Vicky said excitedly, having gulped the rest of her wine, “Why don't we buy a skip and just leave it in the middle of the road? Fill it full of rubble and garden waste. I don’t know…,” she paused for air, “it could be quite an asset for the community.”

“Save going to the dump,” said Steve. “They charge for builder’s waste now, you know.”

“Might help bring the doubters on board,” said Narendra. 

“Yeah, but it’s never going to happen,” I laughed. I finished my own drink, stood up: “Who wants another?”

“I’ll have one,” said Vicky. “Thanks.”

“Me too,” said Steve, “if you’re buying.”

There were groans around the table. 

We’d all been to countless Suffolk Street action group meetings and Steve had never once bought a drink.

We had failed, again and again, to get the council to install speed bumps, or anti-curb-mounting bollards. We had failed to attract any meaningful attention from the traffic cops. And while the local MP, a man fatter than myself, proclaimed support for our cause. he’d achieved nothing, either. “So much for his weighty presence,” my wife, Pat, liked to joke.

Claire, who'd been unusually quiet this evening said, as I returned from the bar, “I can’t stop thinking about that man who drove into the Yare. How he crashed through the railings down by the station, and flew straight into the river.”

“And then he was saved by a diving instructor who happened to be passing,” added Narendra keenly.

“Must have been mad jumping into that polluted muck,” said Vicky. 

“Made the national news though,” said Claire, faintly.

I’d bought Claire another wine anyway and handed it to her. She took a huge gulp. Her hand was shaking.

“Not surprising, really,” said Steve, tackling his beer with typical gusto. “Biggest thing that’s happened around here for years.”

I’d even been toying with the idea of writing a script around it. How this man, a mini-cab driver, with a long history of personal and professional setbacks, had learned one morning that his wife finally intended to leave him. So he decided to end it all by ploughing through the ornate 19th century railing, opposite the cafe where she worked, and into the dark waters of the River Yare.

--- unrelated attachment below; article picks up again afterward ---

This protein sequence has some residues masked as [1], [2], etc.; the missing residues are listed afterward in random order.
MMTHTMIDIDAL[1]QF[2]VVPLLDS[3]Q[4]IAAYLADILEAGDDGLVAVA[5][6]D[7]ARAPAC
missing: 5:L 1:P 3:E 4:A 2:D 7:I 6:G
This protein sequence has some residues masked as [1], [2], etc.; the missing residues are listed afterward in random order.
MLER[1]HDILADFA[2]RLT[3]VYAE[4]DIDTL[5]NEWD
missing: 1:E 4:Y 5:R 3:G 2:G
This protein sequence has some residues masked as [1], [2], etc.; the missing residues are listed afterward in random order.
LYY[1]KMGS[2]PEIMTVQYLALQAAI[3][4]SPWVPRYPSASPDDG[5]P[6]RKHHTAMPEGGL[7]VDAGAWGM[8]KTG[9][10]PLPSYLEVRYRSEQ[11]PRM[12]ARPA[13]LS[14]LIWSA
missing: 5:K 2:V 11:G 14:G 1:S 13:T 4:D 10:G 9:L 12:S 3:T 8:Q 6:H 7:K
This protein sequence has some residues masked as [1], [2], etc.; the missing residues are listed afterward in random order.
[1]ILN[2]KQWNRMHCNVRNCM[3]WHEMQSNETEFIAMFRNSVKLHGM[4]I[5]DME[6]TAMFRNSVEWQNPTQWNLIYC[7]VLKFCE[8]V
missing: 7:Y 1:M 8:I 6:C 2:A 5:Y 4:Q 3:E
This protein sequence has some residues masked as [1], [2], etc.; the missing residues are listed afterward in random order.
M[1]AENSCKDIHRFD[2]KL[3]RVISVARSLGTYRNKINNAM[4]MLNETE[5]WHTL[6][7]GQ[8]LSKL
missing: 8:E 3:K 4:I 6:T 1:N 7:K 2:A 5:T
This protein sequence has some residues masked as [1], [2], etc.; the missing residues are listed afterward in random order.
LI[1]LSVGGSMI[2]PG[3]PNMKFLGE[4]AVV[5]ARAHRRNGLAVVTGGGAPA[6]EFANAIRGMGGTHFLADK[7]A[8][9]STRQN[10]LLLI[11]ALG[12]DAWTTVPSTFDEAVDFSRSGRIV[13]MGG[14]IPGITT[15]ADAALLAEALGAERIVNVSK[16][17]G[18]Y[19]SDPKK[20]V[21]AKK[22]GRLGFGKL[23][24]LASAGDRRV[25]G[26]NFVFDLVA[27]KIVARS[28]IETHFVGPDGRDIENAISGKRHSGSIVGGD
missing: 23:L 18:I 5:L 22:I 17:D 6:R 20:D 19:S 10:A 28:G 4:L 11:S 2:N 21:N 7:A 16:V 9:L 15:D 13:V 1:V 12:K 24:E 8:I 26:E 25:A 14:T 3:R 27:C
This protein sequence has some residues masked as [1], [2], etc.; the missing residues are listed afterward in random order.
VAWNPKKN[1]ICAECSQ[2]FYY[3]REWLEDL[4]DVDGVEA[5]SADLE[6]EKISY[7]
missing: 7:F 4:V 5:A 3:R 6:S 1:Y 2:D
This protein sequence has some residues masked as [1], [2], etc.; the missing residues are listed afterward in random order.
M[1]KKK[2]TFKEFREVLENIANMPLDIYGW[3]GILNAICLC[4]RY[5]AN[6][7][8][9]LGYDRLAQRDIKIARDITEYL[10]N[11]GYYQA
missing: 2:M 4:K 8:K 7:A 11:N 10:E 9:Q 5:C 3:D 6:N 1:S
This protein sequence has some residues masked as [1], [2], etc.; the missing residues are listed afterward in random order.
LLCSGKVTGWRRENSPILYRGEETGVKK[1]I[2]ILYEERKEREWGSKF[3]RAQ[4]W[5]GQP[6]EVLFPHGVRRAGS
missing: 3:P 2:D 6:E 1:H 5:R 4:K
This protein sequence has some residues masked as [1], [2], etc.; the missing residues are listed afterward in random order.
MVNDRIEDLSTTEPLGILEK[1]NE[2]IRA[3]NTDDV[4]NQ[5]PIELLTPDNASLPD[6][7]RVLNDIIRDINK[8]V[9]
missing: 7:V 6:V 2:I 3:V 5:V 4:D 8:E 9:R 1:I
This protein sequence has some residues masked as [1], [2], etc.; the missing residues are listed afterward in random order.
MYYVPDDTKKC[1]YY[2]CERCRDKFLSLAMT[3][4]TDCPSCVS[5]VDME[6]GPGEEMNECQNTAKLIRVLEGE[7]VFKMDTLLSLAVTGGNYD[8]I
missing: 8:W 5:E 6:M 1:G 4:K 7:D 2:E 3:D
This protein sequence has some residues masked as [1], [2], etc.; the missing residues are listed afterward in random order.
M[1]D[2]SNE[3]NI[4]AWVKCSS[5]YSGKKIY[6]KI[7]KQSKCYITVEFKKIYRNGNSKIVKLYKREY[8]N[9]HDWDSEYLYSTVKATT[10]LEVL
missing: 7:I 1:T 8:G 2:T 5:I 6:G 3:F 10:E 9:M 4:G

“I can’t stop thinking about it,” Claire said. “Being saved like that, the coincidence.”

“He didn't want to be saved, though,” said Steve, “did he? Try to top yourself and some action man dives in to pull you out. Risking his own life, too. What if he’d died, and not you?”

I caught Claire’s eye, but she quickly looked away. “Right everyone,” I said, “I’ve got to rush, but before I go, are we all clear about our roles for the forthcoming weeks and months? We don’t want another year to go by without anything being done.” This wasn't the first time I’d said this.

“You’re always rushing off,” said Vicky. “Stay for another. My shout.”

“No, I’ve got some work to get done before the morning,” I said. 

“Hey, is your arm better?”

“The arm’s better, but the tennis isn’t,” I laughed. Last year, the wing mirror or a curb-mounting car clipped my elbow. The driver didn't even stop.

“I think we’re all pretty clear,” said Narendra. “I’ll stick to legals, Claire’s going to attempt to get the schools on board, Steve’s got the police again, Vicky the transport committee, I’m afraid — most thankless task of all, but if anyone can persuade that lot it’ll be you, Vicky — and you, David, need to keep pressing that fat chum of yours, and the media.”

“Fingers crossed,” said Vicky, smiling at me. She was always smiling at me.

As I stood to leave, grabbing my coat, Claire suddenly got to her feet.

“I’ve got to go too,” she said, finishing her drink.

 

We walked out the pub together ducking into the chilly, night air — the heritage-style street lamps dimly lighting out way to Suffolk Street, which at this time of the night was virtually devoid of traffic.

“Do you something think,” she said looking straight ahead, “that we’re making a bit of fuss about nothing?”

“For me, it’s almost become a point of principle,” I lied. “I don’t see why the council should so blatantly ignore national guidelines. And also misrepresent the real figures — don’t forget that.”

“What if I was to step in front of a car one morning?”

“You know sacrifice myself for the cause? They haven’t done anything because no one has been killed yet. They’ve said as much.”

I grabbed her arm, stopped her in her tracks. Half of her face was in shadow. She had beautiful bone structure, dark hair tucked into a beanie. “Claire, are you alright?”

“Couldn’t be better.” Her voice was strained.

“Are you hungry? Pat’s away. I could cook you something or we could head over to that new place on Surrey Street.”

“I thought you had work to do.”

“That can wait.”

“What’s changed?”

A car accelerated up the road.

“What do you mean?”

“You know what I mean.”

The car passed, pushing 40.

“Please, David,” Claire said, louder, firmer, “don’t take advantage of me, unless you’re serious, this time.”

I looked over her shoulder, at another car rounding the bend at the bottom and heading our way, gathering speed. I wasn't like that driving instructor. I was much more circumspect, much more selfish. “It’s complicated, you know that,” I paused, attempting to focus on the vehicle. “Don’t rush me.”

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AuthorAnealla Safdar